These are my two pieces of advice for keeping data secure over the holidays:

  1. Create a password just for the holidays on your accounts. Many of us will likely be creating and using various online merchant accounts and bank accounts a lot during the holidays. Given this, and the likelihood that it may be difficult and frustrating to remember all of your passwords for all of the accounts, I recommend that you use one password for the holidays that is strong and unique.  As soon as your holiday shopping has been completed, you should change the password to something new (do not revert back to the pre-holiday password). As a corollary, you should use a password app to keep track of the existing and new accounts used during the holidays so you can be sure to remember each one that needs a new password.
  2. Related to the first but from a different perspective, employers should be requiring employees to change to a new password on the office computers at the beginning of the year. But, even better, each employer should pass along the advice in (1) to their employees because many employees will (whether permitted or not) use work computers to complete online shopping. So, the employee should create a new password for the holiday season on all accounts (work passwords SHOULD NOT be the same as personal passwords) and the change them again in the New Year (or as soon as holiday shopping has concluded). As a corollary to (2), all employers should make a new years resolution to educate employees on creation of strong passwords and the employer’s password policy.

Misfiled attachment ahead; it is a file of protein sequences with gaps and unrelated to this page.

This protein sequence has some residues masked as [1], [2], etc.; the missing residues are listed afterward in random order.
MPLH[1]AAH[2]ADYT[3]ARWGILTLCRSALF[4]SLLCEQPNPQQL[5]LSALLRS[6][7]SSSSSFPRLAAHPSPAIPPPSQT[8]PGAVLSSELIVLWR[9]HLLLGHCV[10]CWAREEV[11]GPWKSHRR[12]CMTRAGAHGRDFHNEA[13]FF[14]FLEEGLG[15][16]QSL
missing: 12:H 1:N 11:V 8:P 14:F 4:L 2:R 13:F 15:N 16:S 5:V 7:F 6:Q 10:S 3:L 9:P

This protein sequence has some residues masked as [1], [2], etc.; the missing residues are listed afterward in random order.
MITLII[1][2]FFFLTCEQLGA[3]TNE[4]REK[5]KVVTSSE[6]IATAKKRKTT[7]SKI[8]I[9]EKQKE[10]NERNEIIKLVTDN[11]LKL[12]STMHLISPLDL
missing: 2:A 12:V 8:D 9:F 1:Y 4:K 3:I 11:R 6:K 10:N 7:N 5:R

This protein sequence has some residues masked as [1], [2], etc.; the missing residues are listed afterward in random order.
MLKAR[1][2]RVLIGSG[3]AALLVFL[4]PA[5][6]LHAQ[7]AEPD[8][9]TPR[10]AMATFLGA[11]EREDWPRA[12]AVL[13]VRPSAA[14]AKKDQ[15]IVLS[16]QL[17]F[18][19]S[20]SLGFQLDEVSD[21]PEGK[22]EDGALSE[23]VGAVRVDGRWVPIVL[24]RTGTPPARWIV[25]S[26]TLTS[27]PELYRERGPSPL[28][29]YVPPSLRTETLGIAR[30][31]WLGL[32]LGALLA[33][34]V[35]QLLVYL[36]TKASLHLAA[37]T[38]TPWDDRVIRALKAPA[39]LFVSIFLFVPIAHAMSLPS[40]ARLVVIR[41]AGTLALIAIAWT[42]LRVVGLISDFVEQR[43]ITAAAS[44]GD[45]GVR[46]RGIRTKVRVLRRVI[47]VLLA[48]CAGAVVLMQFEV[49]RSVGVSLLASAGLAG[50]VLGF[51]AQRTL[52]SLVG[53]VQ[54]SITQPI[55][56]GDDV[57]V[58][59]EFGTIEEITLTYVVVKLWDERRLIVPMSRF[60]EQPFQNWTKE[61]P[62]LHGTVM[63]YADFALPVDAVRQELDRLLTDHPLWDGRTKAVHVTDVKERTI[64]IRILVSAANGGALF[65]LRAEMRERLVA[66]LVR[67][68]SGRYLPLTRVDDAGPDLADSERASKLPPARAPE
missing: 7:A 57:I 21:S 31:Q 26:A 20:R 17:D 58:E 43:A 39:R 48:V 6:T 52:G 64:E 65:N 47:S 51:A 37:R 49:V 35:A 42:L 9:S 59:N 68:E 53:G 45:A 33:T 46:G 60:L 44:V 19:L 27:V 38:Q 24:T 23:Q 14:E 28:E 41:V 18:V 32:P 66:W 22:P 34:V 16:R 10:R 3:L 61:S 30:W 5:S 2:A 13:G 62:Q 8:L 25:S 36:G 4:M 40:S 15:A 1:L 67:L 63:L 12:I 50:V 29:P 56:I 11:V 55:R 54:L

Cyber Security Predictions for 2018: The Top Experts SpeakSADIE CORNELIUS

Sadie Cornelius is the Marketing Director for SafeSmartLiving.com, the website that demystifies the confusing world of smart home living, personal finances, wearable tech, security and identity theft to keep families safe, homes smart, and life fun.

These are my two pieces of advice for keeping data secure over the holidays:

  1. Use a VPN. Surfing the web and shopping online for the holidays can create an opportunity for hackers to steal your credit data and identity. Using a (VPN) when using public WiFi will help mask your identity and keep the data on your device and shared while shopping secure.
  2. Sign up for Identity Theft Protection. Identity Theft Protection alerts you immediately if there is any suspicious activity on your credit cards and bank accounts or if someone tries to open a new credit account in your name. This proactive step will help you respond and recoup your losses quickly if an incident occurs, allowing you to have a stress-free holiday with family and friends.